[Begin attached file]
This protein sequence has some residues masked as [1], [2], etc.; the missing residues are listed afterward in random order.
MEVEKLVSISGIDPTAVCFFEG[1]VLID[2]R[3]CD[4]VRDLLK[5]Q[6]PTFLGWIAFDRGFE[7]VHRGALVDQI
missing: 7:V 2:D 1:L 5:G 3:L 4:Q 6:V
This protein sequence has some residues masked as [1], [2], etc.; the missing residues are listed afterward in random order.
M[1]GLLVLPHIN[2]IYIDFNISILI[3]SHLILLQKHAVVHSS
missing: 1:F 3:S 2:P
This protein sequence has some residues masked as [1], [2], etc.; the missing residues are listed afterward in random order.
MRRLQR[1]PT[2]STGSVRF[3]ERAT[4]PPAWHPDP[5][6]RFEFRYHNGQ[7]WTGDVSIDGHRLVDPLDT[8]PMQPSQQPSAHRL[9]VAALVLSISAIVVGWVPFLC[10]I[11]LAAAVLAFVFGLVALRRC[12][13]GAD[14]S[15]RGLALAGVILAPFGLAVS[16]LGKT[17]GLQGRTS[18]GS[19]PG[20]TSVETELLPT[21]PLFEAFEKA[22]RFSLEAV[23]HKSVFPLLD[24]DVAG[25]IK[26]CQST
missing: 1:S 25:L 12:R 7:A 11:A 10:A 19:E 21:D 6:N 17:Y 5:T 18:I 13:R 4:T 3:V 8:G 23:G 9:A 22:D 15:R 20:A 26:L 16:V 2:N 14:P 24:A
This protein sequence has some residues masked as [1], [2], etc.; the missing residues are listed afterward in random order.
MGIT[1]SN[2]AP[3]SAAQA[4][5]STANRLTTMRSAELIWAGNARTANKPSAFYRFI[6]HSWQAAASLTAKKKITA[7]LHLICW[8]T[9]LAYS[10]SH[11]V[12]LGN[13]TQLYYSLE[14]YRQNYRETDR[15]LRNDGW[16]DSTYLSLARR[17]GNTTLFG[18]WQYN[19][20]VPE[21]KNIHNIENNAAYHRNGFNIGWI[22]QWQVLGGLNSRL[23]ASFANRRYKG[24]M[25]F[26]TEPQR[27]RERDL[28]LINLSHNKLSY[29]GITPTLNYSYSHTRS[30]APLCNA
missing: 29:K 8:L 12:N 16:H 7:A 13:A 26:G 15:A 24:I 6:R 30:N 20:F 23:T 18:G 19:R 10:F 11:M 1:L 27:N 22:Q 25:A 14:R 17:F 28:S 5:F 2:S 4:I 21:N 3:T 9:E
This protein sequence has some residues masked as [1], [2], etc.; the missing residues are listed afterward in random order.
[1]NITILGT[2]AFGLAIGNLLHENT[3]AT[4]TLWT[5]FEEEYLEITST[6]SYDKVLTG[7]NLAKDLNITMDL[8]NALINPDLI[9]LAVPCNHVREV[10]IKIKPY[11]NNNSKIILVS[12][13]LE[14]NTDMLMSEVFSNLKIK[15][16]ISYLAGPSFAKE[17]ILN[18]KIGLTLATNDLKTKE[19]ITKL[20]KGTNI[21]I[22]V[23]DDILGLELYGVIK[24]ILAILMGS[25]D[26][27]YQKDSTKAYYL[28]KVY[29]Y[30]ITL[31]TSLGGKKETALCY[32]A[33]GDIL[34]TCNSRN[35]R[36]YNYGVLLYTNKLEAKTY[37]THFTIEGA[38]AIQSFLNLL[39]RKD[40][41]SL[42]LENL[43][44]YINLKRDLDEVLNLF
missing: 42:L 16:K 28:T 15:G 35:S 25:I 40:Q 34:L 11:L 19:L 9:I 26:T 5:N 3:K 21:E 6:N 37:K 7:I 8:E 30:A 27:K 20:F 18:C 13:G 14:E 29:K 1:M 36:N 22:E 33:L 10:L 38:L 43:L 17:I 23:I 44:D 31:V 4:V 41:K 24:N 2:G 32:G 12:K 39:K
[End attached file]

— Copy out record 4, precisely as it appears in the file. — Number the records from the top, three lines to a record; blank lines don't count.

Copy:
This protein sequence has some residues masked as [1], [2], etc.; the missing residues are listed afterward in random order.
MGIT[1]SN[2]AP[3]SAAQA[4][5]STANRLTTMRSAELIWAGNARTANKPSAFYRFI[6]HSWQAAASLTAKKKITA[7]LHLICW[8]T[9]LAYS[10]SH[11]V[12]LGN[13]TQLYYSLE[14]YRQNYRETDR[15]LRNDGW[16]DSTYLSLARR[17]GNTTLFG[18]WQYN[19][20]VPE[21]KNIHNIENNAAYHRNGFNIGWI[22]QWQVLGGLNSRL[23]ASFANRRYKG[24]M[25]F[26]TEPQR[27]RERDL[28]LINLSHNKLSY[29]GITPTLNYSYSHTRS[30]APLCNA
missing: 29:K 8:L 12:N 16:H 7:A 13:A 26:G 15:A 24:I 6:R 30:N 20:F 23:T 18:G 19:R 10:F 11:M 1:L 27:N 22:Q 25:A 14:R 17:F 28:S 5:F 2:S 4:I 21:N 3:T 9:E